Black teens who lived through the Great Recession of 2007-2009 may have higher risk of metabolic syndrome, a cluster of several heart disease and diabetes risk factors. (American Heart Association)

[Read more]

Low-income patients more likely to take blood pressure medication when doctor involves them in conversation

August 29, 2017

Circulation: Quality and Outcomes Report

American Heart AssociationDallas, TX – The key to getting low-income patients to take their blood pressure medications as prescribed may be as simple as a conversation.

Low-income patients with high blood pressure were less likely to take their medications as directed when their healthcare providers did not use a collaborative communication style or ask them about social issues such as employment, housing and partner relationships, according to new research in the American Heart Association’s journal Circulation: Quality and Outcomes.

Low-income patients with high blood pressure whose healthcare providers did not use collaborative communication styles or ask about social issues, such as employment and housing, were less likely to take their blood pressure medications as directed. (American Heart Association)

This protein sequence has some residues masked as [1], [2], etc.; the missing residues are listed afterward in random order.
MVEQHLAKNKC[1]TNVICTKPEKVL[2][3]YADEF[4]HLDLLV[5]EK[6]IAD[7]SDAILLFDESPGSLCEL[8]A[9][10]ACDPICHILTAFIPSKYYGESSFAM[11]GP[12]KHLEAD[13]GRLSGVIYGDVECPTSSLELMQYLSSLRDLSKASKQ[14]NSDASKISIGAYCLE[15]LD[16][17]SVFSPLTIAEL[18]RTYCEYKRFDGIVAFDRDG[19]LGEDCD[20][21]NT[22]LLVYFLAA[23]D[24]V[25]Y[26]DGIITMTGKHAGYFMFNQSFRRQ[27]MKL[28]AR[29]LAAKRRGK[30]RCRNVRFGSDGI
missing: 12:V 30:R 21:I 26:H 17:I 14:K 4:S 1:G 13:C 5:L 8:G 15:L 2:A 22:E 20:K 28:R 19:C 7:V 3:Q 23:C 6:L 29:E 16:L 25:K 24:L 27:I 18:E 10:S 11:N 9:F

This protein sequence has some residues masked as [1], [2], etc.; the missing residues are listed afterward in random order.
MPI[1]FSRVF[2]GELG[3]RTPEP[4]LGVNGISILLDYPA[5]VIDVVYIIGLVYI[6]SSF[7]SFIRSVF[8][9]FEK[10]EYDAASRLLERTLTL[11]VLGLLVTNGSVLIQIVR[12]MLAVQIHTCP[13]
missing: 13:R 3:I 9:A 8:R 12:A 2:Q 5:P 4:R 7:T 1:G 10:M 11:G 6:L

Low-income patients with high blood pressure whose healthcare providers did not use collaborative communication styles or ask about social issues, such as employment and housing, were less likely to take their blood pressure medications as directed. (American Heart Association)

[Read more]

African Americans with Healthier Lifestyles had lower risk of High Blood Pressure

June 27, 2017

American Heart AssociationDallas, TX – Among African Americans, small health improvements were associated with lower risk of developing high blood pressure, according to new research in the American Heart Association’s journal Hypertension.

African Americans who had at least two modifiable healthy behaviors at the beginning of the study, compared to those with one or none, researchers found the risk of high blood pressure at follow-up was reduced by 20 percent.

A man checking his blood pressure at an office kiosk. (American Heart Association)

A man checking his blood pressure at an office kiosk. (American Heart Association)

[Read more]

Next Page »

 
|Home|Articles|Movie Theatre|Photo Gallery|Weather|Contact Us|
 
 
©2008 Discover Paris TN, Paris TN Web Design and Hosting by Compu-Net Enterprises.